British Columbia

Border crashing felon eludes capture on wild chase from Seattle before crashing truck in Pitt Meadows

Car jacking, police evading, border busting suspect from Washington state finally caught in Canada.

Car jacking, police evading, border busting suspect from Washington state finally caught in Canada

A Seattle-area man crashed the Peace Arch border crossing during a crazy chase as he eluded authorities in both Canada and the United States. (Elaine Thompson/The Associated Press)

A Seattle-area man who eluded multiple police forces before and after blasting a stolen five ton truck through the Peace Arch border crossing is now awaiting trial in a King County jail after crashing in Pitt Meadows.

According to the King County Sheriffs Office, the long cross-border crime spree perpetrated by suspect Jessie Lang Clemens started out even more bizarrely the morning of Nov. 5 in Shoreline, north of Seattle, when Clemens crashed his bicycle and knocked himself out. 

Car jacking

"He woke up with a bloody face, crossed the street and finds a lady in a car and knocks on her window," said King County Sgt. Ryan Abbott. "She gets out to make sure he's OK, and he tries to grab her purse. She fought back and kept her purse but he got her car keys ... and took off northbound on I-5."

Washington State Patrol picked up the pursuit but according to state trooper and public information officer Heather Axtman, attempts to stop Clemens as he headed north failed.

"A trooper tried to stop him for following too closely, but, unbeknownst to him, it was a suspect vehicle in a car jacking," she said.

Crosses river, steals truck

"[Clemens] made it all the way to Bellingham. One of our troopers tried to stop the vehicle but he exited off the freeway to a dead end road where he crashed the car and fled on foot and across a river. We were trying to get our troopers set up ... but we were in not position to cross the river. It was unsafe."

Axtman said, by that time, a U.S. Border Patrol helicopter, known as Omaha, was tracking the man and watched from the air as Clemens stole a second vehicle, this time a five ton construction truck.

"We tried to get set up to stop that truck, but it crossed the border into Canada where RCMP were set up," said Axtman.

Runs the border

Surrey RCMP Sgt. Elenore Sturko said the truck ran the Peace Arch border crossing at 1:20 p.m. PT but once on the Canadian side, again escaped police attempts to stop it. She says for reasons of public safety, Surrey RCMP did not chase Clemens. 

"We tried to stop it as soon as possible, but we couldn't because the vehicle evaded so we said, OK, the helicopter is going to watch it," said Sturko. 

The border patrol helicopter continued to track Clemens as he sped through Surrey, over the Golden Ears Bridge and into Pitt Meadows.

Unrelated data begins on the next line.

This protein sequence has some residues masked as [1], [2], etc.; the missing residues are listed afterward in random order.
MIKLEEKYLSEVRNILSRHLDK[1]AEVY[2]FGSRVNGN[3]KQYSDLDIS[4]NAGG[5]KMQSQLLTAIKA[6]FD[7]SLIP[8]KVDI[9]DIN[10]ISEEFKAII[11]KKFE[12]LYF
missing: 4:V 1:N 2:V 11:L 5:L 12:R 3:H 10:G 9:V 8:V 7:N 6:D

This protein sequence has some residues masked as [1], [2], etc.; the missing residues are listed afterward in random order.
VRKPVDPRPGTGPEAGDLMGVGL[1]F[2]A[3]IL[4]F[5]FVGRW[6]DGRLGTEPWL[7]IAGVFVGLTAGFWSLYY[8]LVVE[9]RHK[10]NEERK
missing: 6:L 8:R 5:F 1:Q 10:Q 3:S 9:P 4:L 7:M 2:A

Sturko says Maple Ridge RCMP were about to attempt to stop the truck when it crashed and flipped while going north on Harris Road.

Apprehended, finally

Clemens suffered minor injuries and was finally apprehended at the crash scene. He was taken to hospital before being handed over to the Canada Border Service Agency and on to U.S. authorities.

Sturko says no other vehicles were involved in the crash and, miraculously, Clemens didn't cause any accidents as he fled from the border.

He is currently charged with robbery and burglary relating to the car jacking. Authorities in King County are also preparing to charge him on multiple felony counts for evading law enforcement. 

Abbott says Clemens is known to authorities in Washington state.

According to a U.S. Customs and Border Protection spokesperson, it is standard procedure for U.S. border patrol helicopters to co-ordinate with Canadian authorities, including the Canadian government and the RCMP, when an American suspect flees across the border into Canada. 


To encourage thoughtful and respectful conversations, first and last names will appear with each submission to CBC/Radio-Canada's online communities (except in children and youth-oriented communities). Pseudonyms will no longer be permitted.

By submitting a comment, you accept that CBC has the right to reproduce and publish that comment in whole or in part, in any manner CBC chooses. Please note that CBC does not endorse the opinions expressed in comments. Comments on this story are moderated according to our Submission Guidelines. Comments are welcome while open. We reserve the right to close comments at any time.

Become a CBC Member

Join the conversation  Create account

Already have an account?